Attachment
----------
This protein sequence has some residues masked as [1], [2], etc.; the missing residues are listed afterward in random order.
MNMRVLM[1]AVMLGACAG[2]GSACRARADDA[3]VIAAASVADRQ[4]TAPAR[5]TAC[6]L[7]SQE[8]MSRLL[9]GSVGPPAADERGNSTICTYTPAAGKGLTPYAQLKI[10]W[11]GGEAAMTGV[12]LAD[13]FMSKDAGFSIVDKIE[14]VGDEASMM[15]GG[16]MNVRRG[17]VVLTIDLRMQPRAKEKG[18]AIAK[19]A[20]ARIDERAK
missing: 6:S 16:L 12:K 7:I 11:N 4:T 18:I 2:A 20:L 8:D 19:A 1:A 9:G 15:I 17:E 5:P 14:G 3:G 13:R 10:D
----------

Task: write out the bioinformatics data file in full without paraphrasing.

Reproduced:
This protein sequence has some residues masked as [1], [2], etc.; the missing residues are listed afterward in random order.
MNMRVLM[1]AVMLGACAG[2]GSACRARADDA[3]VIAAASVADRQ[4]TAPAR[5]TAC[6]L[7]SQE[8]MSRLL[9]GSVGPPAADERGNSTICTYTPAAGKGLTPYAQLKI[10]W[11]GGEAAMTGV[12]LAD[13]FMSKDAGFSIVDKIE[14]VGDEASMM[15]GG[16]MNVRRG[17]VVLTIDLRMQPRAKEKG[18]AIAK[19]A[20]ARIDERAK
missing: 6:S 16:L 12:K 7:I 11:N 4:T 18:I 2:A 20:L 8:D 19:A 1:A 9:G 15:I 17:E 5:P 14:G 3:G 13:R 10:D